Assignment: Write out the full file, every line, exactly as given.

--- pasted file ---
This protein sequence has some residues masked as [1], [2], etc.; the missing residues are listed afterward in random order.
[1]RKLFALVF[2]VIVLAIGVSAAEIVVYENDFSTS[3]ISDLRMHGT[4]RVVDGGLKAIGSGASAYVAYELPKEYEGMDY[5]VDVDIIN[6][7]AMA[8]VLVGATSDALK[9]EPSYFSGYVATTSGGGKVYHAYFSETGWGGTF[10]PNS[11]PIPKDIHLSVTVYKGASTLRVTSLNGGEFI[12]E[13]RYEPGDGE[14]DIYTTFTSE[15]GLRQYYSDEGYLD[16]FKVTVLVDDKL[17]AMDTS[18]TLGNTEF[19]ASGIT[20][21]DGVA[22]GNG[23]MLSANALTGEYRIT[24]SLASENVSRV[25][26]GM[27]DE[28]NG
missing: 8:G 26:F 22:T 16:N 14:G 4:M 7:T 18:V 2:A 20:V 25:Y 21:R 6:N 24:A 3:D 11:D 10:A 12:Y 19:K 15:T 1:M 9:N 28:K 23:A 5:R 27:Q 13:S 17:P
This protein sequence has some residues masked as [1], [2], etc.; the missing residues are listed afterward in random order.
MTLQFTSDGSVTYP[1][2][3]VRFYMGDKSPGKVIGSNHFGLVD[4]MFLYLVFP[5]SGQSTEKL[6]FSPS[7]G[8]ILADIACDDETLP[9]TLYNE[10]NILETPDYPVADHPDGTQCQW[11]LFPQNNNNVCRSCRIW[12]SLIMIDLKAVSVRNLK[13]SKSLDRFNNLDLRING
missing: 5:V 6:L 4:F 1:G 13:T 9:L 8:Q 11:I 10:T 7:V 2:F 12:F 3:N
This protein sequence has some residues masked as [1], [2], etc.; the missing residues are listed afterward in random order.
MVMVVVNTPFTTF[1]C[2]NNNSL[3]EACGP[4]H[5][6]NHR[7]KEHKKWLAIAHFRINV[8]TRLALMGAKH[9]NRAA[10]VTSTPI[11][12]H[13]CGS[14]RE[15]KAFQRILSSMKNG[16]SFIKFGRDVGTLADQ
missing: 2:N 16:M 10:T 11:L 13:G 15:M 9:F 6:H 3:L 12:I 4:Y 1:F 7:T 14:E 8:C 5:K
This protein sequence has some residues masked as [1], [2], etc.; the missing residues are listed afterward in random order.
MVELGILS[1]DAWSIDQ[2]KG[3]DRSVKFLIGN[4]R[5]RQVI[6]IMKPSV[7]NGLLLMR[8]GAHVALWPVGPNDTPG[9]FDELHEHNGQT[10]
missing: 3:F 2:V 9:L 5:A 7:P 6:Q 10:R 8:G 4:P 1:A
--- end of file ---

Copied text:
This protein sequence has some residues masked as [1], [2], etc.; the missing residues are listed afterward in random order.
[1]RKLFALVF[2]VIVLAIGVSAAEIVVYENDFSTS[3]ISDLRMHGT[4]RVVDGGLKAIGSGASAYVAYELPKEYEGMDY[5]VDVDIIN[6][7]AMA[8]VLVGATSDALK[9]EPSYFSGYVATTSGGGKVYHAYFSETGWGGTF[10]PNS[11]PIPKDIHLSVTVYKGASTLRVTSLNGGEFI[12]E[13]RYEPGDGE[14]DIYTTFTSE[15]GLRQYYSDEGYLD[16]FKVTVLVDDKL[17]AMDTS[18]TLGNTEF[19]ASGIT[20][21]DGVA[22]GNG[23]MLSANALTGEYRIT[24]SLASENVSRV[25][26]GM[27]DE[28]NG
missing: 8:G 26:F 22:T 16:N 14:G 4:M 7:T 18:V 2:A 20:V 25:Y 21:R 6:N 24:A 3:D 11:D 10:A 12:Y 19:K 15:T 1:M 9:N 28:K 23:A 5:R 27:Q 13:S 17:P
This protein sequence has some residues masked as [1], [2], etc.; the missing residues are listed afterward in random order.
MTLQFTSDGSVTYP[1][2][3]VRFYMGDKSPGKVIGSNHFGLVD[4]MFLYLVFP[5]SGQSTEKL[6]FSPS[7]G[8]ILADIACDDETLP[9]TLYNE[10]NILETPDYPVADHPDGTQCQW[11]LFPQNNNNVCRSCRIW[12]SLIMIDLKAVSVRNLK[13]SKSLDRFNNLDLRING
missing: 5:V 6:L 4:F 1:G 13:T 9:L 8:Q 11:I 10:T 7:V 2:F 12:F 3:N
This protein sequence has some residues masked as [1], [2], etc.; the missing residues are listed afterward in random order.
MVMVVVNTPFTTF[1]C[2]NNNSL[3]EACGP[4]H[5][6]NHR[7]KEHKKWLAIAHFRINV[8]TRLALMGAKH[9]NRAA[10]VTSTPI[11][12]H[13]CGS[14]RE[15]KAFQRILSSMKNG[16]SFIKFGRDVGTLADQ
missing: 2:N 16:M 10:T 11:L 13:G 15:M 9:F 6:H 3:L 12:I 4:Y 1:F 7:T 14:E 8:C 5:K
This protein sequence has some residues masked as [1], [2], etc.; the missing residues are listed afterward in random order.
MVELGILS[1]DAWSIDQ[2]KG[3]DRSVKFLIGN[4]R[5]RQVI[6]IMKPSV[7]NGLLLMR[8]GAHVALWPVGPNDTPG[9]FDELHEHNGQT[10]
missing: 3:F 2:V 9:L 5:A 7:P 6:Q 10:R 8:G 4:P 1:A